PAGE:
Nationally-acclaimed author to speak on opioid epidemic
Former L.A. Times reporter, storyteller and nationally-acclaimed author Sam Quinones will visit Millikin University on Tuesday, March 5 at 7 p.m. to give a talk on his most recent book, "Dreamland: The True Tale of America's Opiate Epidemic."
Made possible by the T.W. Samuels Lecture Fund, Quinones' presentation will be held in the Bob and Deb Johnston Banquet Rooms, located on the 3rd floor of the University Commons, on Millikin's campus. The event is free and open to the public; no reservations or tickets required.
"Dreamland: The True Tale of America's Opiate Epidemic" (Bloomsbury, 2015) recounts twin stories of drug marketing in the 21st Century. A pharmaceutical corporation flogs its legal new opiate prescription painkiller as nonaddictive. Meanwhile, immigrants from a small town in Nayarit, Mexico devise a method for retailing black-tar heroin like pizza in the U.S., and take that system nationwide, riding a wave of addiction to prescription pills from coast to coast. The collision of those two forces has led to America's deadliest drug scourge in modern times.
"Dreamland" was selected as one of the Best books of 2015 by Amazon.com, Slate.com, the Daily Beast, Buzzfeed, Seattle Times, Boston Globe, St. Louis Post-Dispatch, Entertainment Weekly, Audible, and in the Wall Street Journal and Bloomberg Business by economics laureate, Professor Angus Deaton of Princeton University.
Quinones' previous two highly-acclaimed books grew from his 10 years living and working as a freelance writer in Mexico (1994-2004): "True Tales From Another Mexico: The Lynch Mob, the Popsicle Kings, Chalino and the Bronx" and "Antonio's Gun and Delfino's Dream: True Tales of Mexican Migration."
"True Tales From Another Mexico: The Lynch Mob, the Popsicle Kings, Chalino and the Bronx" was released in 2001. It is a cult classic of a book from Mexico's vital margins – stories of drag queens and Oaxacan Indian basketball players, popsicle makers and telenovela stars, migrants, farm workers, a narcosaint, a slain drug balladeer, a slum boss, and a doomed tough guy.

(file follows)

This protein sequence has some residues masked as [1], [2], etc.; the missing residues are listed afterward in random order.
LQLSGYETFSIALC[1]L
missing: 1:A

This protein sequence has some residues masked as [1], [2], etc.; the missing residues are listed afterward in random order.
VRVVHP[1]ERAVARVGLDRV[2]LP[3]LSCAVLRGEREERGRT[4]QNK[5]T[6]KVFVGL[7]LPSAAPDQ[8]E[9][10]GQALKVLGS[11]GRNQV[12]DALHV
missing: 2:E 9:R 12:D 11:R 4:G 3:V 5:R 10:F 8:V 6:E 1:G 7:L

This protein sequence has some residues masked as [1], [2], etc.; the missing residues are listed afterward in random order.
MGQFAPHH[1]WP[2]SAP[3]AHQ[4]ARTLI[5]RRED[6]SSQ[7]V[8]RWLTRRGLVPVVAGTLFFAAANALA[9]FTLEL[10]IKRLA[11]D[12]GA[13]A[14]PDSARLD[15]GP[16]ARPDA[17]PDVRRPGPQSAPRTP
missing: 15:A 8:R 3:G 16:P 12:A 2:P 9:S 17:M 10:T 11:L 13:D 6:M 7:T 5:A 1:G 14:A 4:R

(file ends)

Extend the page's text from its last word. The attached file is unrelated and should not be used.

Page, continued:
In 2007, he came out with "Antonio's Gun and Delfino's Dream: True Tales of Mexican Migration." In it, Quinones narrates the saga of the Henry Ford of Velvet Painting, and of how an opera scene emerged in Tijuana, and how a Zacatecan taco empire formed in Chicago. He tells the tale of the Tomato King, of a high school soccer season in Kansas, and of Mexican corruption in a small L.A. County town. Threading through the book are three tales of a modern Mexican Huck Finn. Quinones ends the collection in a chapter called "Leaving Mexico" with his harrowing tangle with the Narco-Mennonites of Chihuahua.
Sam Quinones is formerly a reporter with the L.A. Times, where he worked for 10 years (2004-2014). He is a veteran reporter on immigration, gangs, drug trafficking and the Mexican border.
In 2014, he resigned from the paper to return to freelancing, working for National Geographic, Pacific Standard Magazine, the New York Times, Los Angeles Magazine, and other publications.
Columbia Journalism School selected him as a 2008 recipient of the Maria Moors Cabot prize, for a career of excellence in covering Latin America. He is also a 1998 recipient of an Alicia Patterson Fellowship, one of the most prestigious fellowships given to print journalists.
T.W. Samuels Lecture
The T.W. Samuels Lecture Series was created in 1977 in honor of attorney T.W. Samuels, senior partner in the Decatur law firm of Samuels, Miller, Schroeder, Jackson and Sly. Samuels was active in Decatur community affairs until his death in 1989 at age 103. Samuels' sons, William J. Samuels of Menlo Park, Calif., and the late Dr. Thomas W. Samuels Jr., then created an endowment fund to finance the series in recognition of their father. The endowment is used to bring great thinkers and speakers to Millikin for the purpose of community enrichment.